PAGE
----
October 17, 2016 - Indigenous communities can gain revenue and valuable experience tackling the problem of service provision by taxing residents and businesses on reserve land. First Nations in Canada have tax powers similar to those of municipalities. Under the 1989 Kamloops Amendment to the Indian Act, and the 2005 First Nations Financial Fiscal Management Act (FNFMA), indigenous communities can assert their tax jurisdiction on reserve land. The First Nations Tax Commission certifies property tax bylaws, ensuring that residents paying taxes to indigenous governments are treated fairly, and that they receive services (roads, fire, police protection, water, etc.) in exchange for what they pay.
The power to levy tax stemmed from difficulties experienced by the Kamloops Indian Band (Tk'emlúps te Secwepemc). In the 1960s, the Band developed a business park and collected leases from businesses who resided there. However, the nearby City of Kamloops collected property taxes from those businesses without offering services. The 1989 amendment allowed the Band to collect taxes and to provide maintenance and services, as well as the ability to deal with delinquent ratepayers. In 2005, federal legislation augmented these powers, allowing First Nations to issue debentures against future revenues in order to develop infrastructure.
In 2010-2011, First Nations property tax revenues totaled over $50 million. Meanwhile, the First Nations Tax Commission has worked with many groups – such as the Canadian Energy Pipeline Association - to promote the use of property tax powers and economic partnerships.
In Ontario, few First Nations opt to exercise these powers. There are a number of barriers to their doing so. A major source of property tax revenue would be infrastructure on reserve lands like transmissions lines. But Crown Corporations like Hydro One and Ontario Power Generation are exempt from tax. Although they pay First Nations annually in lieu of taxes, the financial benefits of that these payments provide don't come with requirements to provide services or opportunities to develop experience administering a tax system.
Where indigenous communities do have opportunities to raise revenue and deliver services, many chose not to. Curve Lake First Nation, outside of Peterborough, is home to many recreational leaseholders. Unlike leaseholders on Crown land, cottagers on Curve Lake do not pay the Provincial Land Tax. But Curve Lake First Nation doesn’t impose taxes on cottagers either, nor does it provide municipal services to leaseholders. The rationale from the First Nation has been that local cottagers don't demand these services.1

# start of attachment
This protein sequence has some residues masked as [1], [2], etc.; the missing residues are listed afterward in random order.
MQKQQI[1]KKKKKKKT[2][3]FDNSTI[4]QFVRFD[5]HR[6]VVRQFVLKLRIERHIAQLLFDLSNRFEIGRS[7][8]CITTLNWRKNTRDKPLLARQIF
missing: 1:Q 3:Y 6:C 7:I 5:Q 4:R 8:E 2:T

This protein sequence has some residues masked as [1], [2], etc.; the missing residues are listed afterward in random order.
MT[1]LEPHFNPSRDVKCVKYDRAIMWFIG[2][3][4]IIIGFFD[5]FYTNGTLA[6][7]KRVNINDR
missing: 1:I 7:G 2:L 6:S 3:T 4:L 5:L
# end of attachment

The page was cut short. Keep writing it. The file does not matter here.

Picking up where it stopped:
Earlier this year, the government announced that Fort William First Nation near Thunder Bay would assert its tax jurisdiction under the First Nations Fiscal Management Act. Fort William is a prime candidate to reap the benefits of the FNFMA, having prioritized economic development and partnering with neighbouring non-indigenous communities as a path forward.
A first step to overcoming the challenges that keep First Nations from exercising their tax jurisdiction would be to identify potential opportunities to raise property tax revenue. For example, the Energy East Pipeline project will cross dozens of traditional territories and create millions of dollars’ worth of taxable infrastructure if it is approved.
There are positive benefits to overcoming the challenges that keep First Nations from asserting tax jurisdiction. Developing property tax bylaws and services would allow First Nations and neighbouring non-indigenous communities to develop business opportunities. It would require taxation and service delivery to be conducted in a way that is open, accountable, and leads to long-term stability. Finally it would allow First Nations to take control over providing services and reduce their dependence on federal funding and local service agreements that pass funds from one outside government to another without giving indigenous communities ownership or control.
Adam Patrick is a former policy intern at Northern Policy Institute.
The content of Northern Policy Institute’s blog is for general information and use. The views expressed in this blog are those of the author and do not necessarily reflect the opinions of Northern Policy Institute, its Board of Directors or its supporters. The authors take full responsibility for the accuracy and completeness of their respective blog posts. Northern Policy Institute will not be liable for any errors or omissions in this information, nor will Northern Policy Institute be liable for any detriment caused from the display or use of this information. Any links to other websites do not imply endorsement, nor is Northern Policy Institute responsible for the content of the linked websites.
Northern Policy Institute welcomes your feedback and comments. Please keep comments to under 500 words. Any submission that uses profane, derogatory, hateful, or threatening language will not be posted. Please keep your comments on topic and relevant to the subject matter presented in the blog. If you are presenting a rebuttal or counter-argument, please provide your evidence and sources. Northern Policy Institute reserves the right to deny any comments or feedback submitted to www.northernpolicy.ca that do not adhere to these guidelines.
- First Nations Tax Commission, “Clearing the Path,” Vol. 2 Issue 3 (Fall 2008), p4. http://sp.fng.ca/fntc/fntcweb/CTP_2008_fall_final.pdf